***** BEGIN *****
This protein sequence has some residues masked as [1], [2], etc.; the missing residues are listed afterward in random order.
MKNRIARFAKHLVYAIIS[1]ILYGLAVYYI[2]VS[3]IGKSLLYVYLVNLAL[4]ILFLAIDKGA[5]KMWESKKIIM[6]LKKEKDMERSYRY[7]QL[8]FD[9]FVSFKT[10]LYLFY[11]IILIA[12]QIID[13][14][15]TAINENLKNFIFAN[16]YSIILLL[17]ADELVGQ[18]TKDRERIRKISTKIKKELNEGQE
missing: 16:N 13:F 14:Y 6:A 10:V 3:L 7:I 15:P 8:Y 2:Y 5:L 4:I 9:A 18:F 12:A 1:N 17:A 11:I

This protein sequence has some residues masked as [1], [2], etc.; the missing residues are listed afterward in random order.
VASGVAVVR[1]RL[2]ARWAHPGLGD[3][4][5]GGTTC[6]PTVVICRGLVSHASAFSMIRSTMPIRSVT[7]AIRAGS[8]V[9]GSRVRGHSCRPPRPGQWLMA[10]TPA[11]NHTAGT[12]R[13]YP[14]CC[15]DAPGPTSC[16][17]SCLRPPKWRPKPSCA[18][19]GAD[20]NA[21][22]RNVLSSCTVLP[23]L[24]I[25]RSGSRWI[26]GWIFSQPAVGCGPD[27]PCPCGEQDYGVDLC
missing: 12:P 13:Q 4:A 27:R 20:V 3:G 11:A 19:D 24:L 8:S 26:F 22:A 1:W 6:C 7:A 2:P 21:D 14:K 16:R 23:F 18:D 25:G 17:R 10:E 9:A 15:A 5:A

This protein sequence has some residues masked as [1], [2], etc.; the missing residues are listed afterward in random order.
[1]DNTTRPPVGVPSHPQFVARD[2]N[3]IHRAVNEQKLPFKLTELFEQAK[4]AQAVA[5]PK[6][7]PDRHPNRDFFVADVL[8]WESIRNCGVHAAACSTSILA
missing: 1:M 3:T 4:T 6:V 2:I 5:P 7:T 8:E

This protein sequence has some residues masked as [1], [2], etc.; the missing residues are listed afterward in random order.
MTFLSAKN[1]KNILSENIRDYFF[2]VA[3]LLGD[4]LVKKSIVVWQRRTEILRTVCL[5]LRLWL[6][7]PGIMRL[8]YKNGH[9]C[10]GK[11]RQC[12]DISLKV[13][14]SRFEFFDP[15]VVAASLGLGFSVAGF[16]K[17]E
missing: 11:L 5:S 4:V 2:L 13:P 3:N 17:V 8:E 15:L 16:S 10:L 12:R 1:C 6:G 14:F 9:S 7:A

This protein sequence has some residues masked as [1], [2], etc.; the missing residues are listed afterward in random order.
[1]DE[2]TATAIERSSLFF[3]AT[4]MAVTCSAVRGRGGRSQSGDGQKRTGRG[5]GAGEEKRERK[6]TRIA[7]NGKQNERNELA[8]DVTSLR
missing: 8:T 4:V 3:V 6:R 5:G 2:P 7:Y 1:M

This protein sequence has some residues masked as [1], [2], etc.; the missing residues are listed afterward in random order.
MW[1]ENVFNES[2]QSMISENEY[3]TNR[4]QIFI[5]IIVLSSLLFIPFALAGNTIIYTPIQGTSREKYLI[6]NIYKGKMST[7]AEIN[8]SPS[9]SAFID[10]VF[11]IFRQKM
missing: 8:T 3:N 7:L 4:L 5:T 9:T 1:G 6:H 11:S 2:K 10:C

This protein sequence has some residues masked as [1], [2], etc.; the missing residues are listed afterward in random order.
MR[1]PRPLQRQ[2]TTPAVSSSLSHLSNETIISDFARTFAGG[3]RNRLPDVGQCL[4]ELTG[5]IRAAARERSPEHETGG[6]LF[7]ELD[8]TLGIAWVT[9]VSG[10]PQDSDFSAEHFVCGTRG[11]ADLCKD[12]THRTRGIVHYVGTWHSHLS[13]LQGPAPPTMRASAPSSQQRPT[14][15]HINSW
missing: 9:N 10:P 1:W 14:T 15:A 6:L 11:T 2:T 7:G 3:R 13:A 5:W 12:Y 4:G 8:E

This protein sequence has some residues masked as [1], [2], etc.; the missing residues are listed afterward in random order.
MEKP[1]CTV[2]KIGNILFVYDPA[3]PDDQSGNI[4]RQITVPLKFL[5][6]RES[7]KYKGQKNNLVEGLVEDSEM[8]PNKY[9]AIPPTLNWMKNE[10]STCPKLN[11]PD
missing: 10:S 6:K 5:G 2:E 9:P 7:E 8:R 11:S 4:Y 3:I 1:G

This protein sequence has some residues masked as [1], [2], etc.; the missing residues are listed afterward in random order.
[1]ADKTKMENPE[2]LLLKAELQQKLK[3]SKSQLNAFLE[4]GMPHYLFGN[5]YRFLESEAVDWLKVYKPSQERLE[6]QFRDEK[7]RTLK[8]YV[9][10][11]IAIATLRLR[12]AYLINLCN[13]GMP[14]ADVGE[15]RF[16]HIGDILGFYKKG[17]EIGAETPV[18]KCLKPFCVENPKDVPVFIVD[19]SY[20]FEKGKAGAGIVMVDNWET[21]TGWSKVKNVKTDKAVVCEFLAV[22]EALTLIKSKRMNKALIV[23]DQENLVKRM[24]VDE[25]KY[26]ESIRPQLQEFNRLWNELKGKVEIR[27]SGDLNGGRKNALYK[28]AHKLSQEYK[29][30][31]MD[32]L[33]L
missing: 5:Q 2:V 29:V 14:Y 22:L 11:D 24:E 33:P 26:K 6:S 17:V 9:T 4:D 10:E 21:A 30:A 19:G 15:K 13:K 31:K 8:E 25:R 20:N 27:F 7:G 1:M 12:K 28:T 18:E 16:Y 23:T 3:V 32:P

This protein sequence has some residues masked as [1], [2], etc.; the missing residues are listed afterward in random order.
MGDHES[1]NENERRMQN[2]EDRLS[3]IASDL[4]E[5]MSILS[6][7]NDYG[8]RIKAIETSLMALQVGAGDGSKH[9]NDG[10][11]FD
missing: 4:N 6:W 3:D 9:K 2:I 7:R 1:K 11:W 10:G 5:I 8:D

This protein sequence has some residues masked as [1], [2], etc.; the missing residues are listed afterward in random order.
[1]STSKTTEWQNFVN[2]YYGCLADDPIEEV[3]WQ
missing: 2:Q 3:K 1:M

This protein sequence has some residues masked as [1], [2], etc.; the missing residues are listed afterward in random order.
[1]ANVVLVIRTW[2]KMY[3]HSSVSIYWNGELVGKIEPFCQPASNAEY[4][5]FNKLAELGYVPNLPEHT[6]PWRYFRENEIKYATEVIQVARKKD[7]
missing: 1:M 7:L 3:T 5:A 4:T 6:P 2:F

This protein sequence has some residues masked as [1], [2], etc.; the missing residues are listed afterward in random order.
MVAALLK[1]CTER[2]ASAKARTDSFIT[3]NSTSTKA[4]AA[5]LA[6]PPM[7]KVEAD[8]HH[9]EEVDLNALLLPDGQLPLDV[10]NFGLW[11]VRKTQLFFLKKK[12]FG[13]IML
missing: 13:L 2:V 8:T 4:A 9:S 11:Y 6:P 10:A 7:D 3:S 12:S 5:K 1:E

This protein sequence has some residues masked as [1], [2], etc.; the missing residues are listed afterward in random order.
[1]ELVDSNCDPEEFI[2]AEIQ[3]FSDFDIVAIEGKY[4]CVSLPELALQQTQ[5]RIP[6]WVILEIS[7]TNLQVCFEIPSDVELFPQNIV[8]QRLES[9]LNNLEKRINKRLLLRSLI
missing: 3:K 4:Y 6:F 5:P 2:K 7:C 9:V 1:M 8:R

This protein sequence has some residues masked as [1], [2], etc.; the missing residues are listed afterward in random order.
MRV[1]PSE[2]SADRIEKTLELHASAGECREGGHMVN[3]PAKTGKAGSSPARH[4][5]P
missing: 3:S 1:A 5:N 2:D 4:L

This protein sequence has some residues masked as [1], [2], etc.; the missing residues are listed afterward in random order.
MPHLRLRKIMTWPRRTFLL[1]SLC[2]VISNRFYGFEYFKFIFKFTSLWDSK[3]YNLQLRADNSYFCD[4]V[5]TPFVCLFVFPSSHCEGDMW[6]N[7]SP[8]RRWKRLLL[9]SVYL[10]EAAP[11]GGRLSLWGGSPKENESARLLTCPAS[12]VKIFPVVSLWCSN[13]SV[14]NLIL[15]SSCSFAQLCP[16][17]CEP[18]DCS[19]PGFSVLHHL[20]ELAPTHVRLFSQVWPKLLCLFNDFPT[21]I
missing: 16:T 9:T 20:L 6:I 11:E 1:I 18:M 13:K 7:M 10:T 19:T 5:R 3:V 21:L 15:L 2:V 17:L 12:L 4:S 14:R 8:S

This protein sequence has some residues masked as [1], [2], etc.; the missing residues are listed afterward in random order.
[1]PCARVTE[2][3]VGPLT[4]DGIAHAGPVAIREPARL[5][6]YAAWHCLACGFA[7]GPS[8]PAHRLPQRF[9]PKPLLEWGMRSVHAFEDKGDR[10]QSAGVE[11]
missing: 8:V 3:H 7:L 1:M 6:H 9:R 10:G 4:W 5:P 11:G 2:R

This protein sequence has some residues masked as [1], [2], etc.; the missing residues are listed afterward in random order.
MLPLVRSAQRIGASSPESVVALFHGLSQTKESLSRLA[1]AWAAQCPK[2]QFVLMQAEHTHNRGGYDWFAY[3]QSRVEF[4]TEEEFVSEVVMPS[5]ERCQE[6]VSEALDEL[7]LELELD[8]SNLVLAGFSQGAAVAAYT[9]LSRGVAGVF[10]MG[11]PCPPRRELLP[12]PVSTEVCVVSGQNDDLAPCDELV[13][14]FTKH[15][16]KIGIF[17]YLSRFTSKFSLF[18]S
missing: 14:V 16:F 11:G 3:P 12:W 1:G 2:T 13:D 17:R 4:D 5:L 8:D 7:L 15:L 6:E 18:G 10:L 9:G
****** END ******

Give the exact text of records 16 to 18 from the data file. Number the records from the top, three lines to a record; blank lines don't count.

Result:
This protein sequence has some residues masked as [1], [2], etc.; the missing residues are listed afterward in random order.
MPHLRLRKIMTWPRRTFLL[1]SLC[2]VISNRFYGFEYFKFIFKFTSLWDSK[3]YNLQLRADNSYFCD[4]V[5]TPFVCLFVFPSSHCEGDMW[6]N[7]SP[8]RRWKRLLL[9]SVYL[10]EAAP[11]GGRLSLWGGSPKENESARLLTCPAS[12]VKIFPVVSLWCSN[13]SV[14]NLIL[15]SSCSFAQLCP[16][17]CEP[18]DCS[19]PGFSVLHHL[20]ELAPTHVRLFSQVWPKLLCLFNDFPT[21]I
missing: 16:T 9:T 20:L 6:I 11:E 1:I 18:M 13:K 7:M 10:T 19:T 5:R 3:V 21:L 15:L 2:V 17:L 12:L 4:S 14:R 8:S

This protein sequence has some residues masked as [1], [2], etc.; the missing residues are listed afterward in random order.
[1]PCARVTE[2][3]VGPLT[4]DGIAHAGPVAIREPARL[5][6]YAAWHCLACGFA[7]GPS[8]PAHRLPQRF[9]PKPLLEWGMRSVHAFEDKGDR[10]QSAGVE[11]
missing: 8:V 3:H 7:L 1:M 6:H 9:R 10:G 4:W 5:P 11:G 2:R

This protein sequence has some residues masked as [1], [2], etc.; the missing residues are listed afterward in random order.
MLPLVRSAQRIGASSPESVVALFHGLSQTKESLSRLA[1]AWAAQCPK[2]QFVLMQAEHTHNRGGYDWFAY[3]QSRVEF[4]TEEEFVSEVVMPS[5]ERCQE[6]VSEALDEL[7]LELELD[8]SNLVLAGFSQGAAVAAYT[9]LSRGVAGVF[10]MG[11]PCPPRRELLP[12]PVSTEVCVVSGQNDDLAPCDELV[13][14]FTKH[15][16]KIGIF[17]YLSRFTSKFSLF[18]S
missing: 14:V 16:F 11:G 3:P 12:W 1:G 2:T 13:D 17:R 4:D 5:L 8:D 7:L 15:L 6:E 18:G 10:L 9:G